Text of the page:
Friday, December 7, 2012

You May Already Be a Luddite

I’ve never liked using the telephone. There’s something rude about making a bell ring in somebody’s house while they’re brushing their teeth or cooking dinner, and then expecting them to drop everything and talk to you about whatever’s on your mind.

But for a long time, phoning people up was my job. All through the 1990s, I worked in advertising sales, which involved spending hours on the phone with my clients, mostly musicians who ran small businesses out of their homes. On many occasions I rang somebody up at the odd hour and caught him eating, or drunk, or cranky from being roused out of a dead sleep (note to self: do not call musicians before noon). And there I was, chirpy-voiced, peppering this poor, half-dressed person with questions about his business plans and advertising dollars. I had to do it—mailing took too long, and there was always a deadline—but all that phone-calling seemed invasive and boorish.

And then came e-mail.

E-mail was like a miracle. Now I could send messages to my clients any time of day, and they could reply with a dignified response when they felt good and ready. It was so polite, so professional, so calming. Soon my friends and family got e-mail, and I loved that too. I could write them little missives in the middle of the night and get notes back from them in the morning. Sometimes the same night! I, a shy person, was becoming almost social.

But now the world has turned to texting. I tried it for a while, but it’s a pain to text on my little flip phone and I’m too cheap to buy a fancier one. And it irks me that texting is once again enslaving us to phones, when I just liberated myself from the damned things. I check my e-mail at work, at home, wherever there’s a computer, and I stay reasonably in touch with the world without having to carry a phone around and risk it ringing in the movie theater or falling in the toilet. But now some of my friends are almost impossible to reach via e-mail; they’re texters, and texts are what they respond to.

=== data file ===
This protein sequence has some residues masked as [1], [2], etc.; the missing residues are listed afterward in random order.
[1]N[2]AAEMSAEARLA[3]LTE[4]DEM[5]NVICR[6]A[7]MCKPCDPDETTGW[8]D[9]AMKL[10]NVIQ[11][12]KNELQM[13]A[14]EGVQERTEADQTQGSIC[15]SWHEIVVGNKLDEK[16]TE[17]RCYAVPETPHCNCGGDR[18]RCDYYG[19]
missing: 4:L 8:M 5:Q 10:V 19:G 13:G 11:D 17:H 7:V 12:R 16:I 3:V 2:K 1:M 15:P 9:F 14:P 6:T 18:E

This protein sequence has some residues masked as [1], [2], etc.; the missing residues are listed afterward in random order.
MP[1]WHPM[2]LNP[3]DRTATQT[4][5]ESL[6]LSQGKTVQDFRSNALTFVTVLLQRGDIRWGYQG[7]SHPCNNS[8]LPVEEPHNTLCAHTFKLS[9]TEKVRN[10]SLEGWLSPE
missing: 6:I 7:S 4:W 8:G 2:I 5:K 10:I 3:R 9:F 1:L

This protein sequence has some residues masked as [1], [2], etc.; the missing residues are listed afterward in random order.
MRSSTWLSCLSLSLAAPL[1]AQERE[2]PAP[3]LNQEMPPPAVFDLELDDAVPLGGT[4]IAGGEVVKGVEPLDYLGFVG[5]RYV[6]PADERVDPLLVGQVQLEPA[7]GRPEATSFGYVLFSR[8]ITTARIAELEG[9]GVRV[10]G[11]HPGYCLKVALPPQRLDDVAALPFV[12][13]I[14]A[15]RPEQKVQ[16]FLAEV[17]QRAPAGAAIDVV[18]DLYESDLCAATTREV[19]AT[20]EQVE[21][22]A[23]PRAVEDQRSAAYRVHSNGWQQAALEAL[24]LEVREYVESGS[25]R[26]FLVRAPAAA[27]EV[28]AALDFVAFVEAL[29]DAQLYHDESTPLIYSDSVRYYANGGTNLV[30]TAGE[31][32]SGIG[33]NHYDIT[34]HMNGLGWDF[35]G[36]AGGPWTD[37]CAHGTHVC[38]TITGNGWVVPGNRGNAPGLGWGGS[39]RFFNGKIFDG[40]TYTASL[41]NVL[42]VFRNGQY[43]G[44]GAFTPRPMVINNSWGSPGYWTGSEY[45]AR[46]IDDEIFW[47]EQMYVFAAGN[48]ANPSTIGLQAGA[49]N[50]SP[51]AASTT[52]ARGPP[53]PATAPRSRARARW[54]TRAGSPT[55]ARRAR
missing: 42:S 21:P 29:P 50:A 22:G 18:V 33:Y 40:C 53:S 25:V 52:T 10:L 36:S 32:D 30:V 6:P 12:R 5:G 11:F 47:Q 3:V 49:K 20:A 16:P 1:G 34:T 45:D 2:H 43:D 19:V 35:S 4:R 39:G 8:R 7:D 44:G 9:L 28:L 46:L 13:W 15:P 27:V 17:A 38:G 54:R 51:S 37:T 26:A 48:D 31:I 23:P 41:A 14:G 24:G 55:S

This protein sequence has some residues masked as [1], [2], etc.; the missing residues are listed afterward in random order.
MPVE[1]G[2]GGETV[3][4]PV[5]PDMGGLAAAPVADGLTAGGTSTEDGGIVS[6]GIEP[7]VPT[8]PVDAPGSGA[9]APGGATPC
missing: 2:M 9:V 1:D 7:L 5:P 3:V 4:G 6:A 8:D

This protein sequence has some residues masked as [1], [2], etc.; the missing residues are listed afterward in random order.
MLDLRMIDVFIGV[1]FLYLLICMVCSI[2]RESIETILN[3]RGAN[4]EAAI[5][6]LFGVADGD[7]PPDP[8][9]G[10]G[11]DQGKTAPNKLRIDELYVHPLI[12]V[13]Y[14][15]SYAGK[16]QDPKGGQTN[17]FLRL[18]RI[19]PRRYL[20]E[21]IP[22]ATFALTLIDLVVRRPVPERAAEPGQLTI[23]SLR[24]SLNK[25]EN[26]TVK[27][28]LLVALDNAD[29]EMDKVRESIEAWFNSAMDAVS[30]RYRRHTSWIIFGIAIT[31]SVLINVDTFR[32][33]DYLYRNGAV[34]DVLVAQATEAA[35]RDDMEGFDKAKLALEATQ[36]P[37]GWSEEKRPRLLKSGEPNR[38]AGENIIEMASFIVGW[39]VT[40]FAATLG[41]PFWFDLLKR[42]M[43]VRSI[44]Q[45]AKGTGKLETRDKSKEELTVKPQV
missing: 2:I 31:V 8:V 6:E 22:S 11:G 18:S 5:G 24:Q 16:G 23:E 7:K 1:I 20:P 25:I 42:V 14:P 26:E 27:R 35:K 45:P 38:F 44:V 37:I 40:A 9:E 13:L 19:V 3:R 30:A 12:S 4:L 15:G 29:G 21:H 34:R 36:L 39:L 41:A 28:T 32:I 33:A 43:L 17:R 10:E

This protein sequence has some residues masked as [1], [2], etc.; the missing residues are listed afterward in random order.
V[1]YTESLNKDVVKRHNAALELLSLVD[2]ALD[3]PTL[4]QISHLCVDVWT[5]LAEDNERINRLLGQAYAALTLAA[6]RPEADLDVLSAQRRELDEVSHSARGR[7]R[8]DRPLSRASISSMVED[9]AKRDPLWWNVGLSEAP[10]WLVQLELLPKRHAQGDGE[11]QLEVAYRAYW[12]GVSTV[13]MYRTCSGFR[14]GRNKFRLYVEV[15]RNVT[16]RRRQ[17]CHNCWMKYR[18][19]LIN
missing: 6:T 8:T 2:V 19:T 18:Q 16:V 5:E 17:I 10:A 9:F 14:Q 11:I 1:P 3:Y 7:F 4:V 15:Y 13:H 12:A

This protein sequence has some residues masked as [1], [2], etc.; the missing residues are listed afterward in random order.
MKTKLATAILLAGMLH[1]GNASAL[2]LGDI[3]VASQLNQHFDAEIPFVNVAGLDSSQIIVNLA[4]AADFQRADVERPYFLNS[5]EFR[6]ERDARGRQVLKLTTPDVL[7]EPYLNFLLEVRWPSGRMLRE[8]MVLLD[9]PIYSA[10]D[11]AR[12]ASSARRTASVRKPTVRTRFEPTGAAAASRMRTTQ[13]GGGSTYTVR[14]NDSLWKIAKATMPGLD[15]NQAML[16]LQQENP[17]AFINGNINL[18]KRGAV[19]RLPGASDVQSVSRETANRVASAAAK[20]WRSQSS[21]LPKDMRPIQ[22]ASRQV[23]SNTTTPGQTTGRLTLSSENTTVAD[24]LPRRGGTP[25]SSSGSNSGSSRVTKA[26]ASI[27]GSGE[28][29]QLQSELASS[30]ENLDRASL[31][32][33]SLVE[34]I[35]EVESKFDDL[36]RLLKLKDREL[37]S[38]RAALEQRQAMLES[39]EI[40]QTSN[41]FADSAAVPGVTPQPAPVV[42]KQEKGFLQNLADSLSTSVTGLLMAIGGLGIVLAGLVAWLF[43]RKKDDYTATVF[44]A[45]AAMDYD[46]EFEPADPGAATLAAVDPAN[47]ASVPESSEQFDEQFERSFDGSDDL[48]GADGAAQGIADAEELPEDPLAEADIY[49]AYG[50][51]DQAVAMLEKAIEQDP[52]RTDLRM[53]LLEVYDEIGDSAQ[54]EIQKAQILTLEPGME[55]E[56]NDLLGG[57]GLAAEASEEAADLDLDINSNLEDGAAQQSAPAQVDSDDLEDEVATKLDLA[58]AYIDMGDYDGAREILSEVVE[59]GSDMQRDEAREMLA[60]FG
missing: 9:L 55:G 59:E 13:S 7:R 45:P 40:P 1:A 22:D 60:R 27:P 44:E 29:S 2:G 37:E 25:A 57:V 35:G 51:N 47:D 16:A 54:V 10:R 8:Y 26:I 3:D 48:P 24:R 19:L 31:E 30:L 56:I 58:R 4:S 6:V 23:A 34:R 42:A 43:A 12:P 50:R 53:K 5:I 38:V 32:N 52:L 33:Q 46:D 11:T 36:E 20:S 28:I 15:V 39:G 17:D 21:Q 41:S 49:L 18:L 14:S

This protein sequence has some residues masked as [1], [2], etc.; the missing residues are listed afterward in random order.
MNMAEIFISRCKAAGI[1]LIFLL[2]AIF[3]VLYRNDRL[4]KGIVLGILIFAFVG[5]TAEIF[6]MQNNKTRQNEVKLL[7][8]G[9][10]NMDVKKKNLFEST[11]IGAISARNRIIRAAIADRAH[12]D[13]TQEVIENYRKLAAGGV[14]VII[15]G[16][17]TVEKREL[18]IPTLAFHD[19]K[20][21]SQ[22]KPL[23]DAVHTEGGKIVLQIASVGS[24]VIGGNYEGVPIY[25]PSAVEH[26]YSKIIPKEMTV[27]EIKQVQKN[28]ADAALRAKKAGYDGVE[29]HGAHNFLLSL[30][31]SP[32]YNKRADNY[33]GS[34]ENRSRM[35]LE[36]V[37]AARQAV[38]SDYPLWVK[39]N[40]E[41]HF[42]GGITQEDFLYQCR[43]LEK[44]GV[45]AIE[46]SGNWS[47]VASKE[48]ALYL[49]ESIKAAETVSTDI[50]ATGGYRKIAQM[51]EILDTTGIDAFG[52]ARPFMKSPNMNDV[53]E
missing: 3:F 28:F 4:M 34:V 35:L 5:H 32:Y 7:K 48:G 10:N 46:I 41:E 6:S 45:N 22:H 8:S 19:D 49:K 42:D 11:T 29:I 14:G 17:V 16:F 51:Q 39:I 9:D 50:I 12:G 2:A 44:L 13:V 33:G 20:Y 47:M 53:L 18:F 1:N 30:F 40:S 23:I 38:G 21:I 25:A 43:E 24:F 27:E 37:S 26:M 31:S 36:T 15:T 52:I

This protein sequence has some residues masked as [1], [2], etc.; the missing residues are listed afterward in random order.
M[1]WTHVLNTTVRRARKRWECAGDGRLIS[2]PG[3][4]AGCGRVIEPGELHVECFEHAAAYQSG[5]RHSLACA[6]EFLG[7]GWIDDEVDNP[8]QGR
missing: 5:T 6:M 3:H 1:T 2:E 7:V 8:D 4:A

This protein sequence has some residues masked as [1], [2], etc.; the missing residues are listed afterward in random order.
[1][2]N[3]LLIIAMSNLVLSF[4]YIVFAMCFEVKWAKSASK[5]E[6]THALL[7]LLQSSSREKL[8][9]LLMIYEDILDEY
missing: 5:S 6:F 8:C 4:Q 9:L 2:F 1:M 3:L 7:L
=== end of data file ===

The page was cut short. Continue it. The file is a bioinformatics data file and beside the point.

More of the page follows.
And just like that, I’ve been run over by the speeding bus of technology.

So now I’m in a strange vortex where my friends—not cleanly divided by age group—fall into the categories of texters, e-mailers, or phone people. So gathering a tennis group or setting up a writing workshop has become something akin to transferring a file from a PC to a Mac via some old diskette drive: Most of it gets across, but parts of it look funny, and parts of it don’t work. And a subtle pecking order is starting to assert itself: The sleek, on-the-go texters look down a little bit on us Luddite e-mailers with our clunky computers. And to us e-mailers, the phoners seem practically prehistoric, their voices crackling in the receiver like echoes of Alexander Graham Bell himself. And the phoners and texters are so far away from each other that they have to rely on us e-mailers, like some frantic middle sibling, to relay news between them.

I suppose in another 20 years we’ll be using some technology that we don’t even know the name of yet—we’ll all be snizzling or po-topping or gynorming each other to set a coffee date or blast the ex for forgetting to pick up the kid. Perhaps we’ll wistfully look back on these days of texting/e-mailing/phoning as a golden age, a technological Jerusalem where three different pillars of communication all coexisted in a sort of wobbly peace.

But for now, I have e-mails to send. And a message blinking on my answering machine. And I should probably turn on my iChat. And I can’t stop looking at those ads for the Kindle, the Nook, that new thing from Google, and the iPad and iPod Touch and iPhone with all their literal bells and whistles.

But before I do any of that, I need to clear my head. So I’m going to sit down and do a crossword puzzle. On paper. With a pencil. Because I like pencils. They’re so quiet and full of words.

Photo by Takkk

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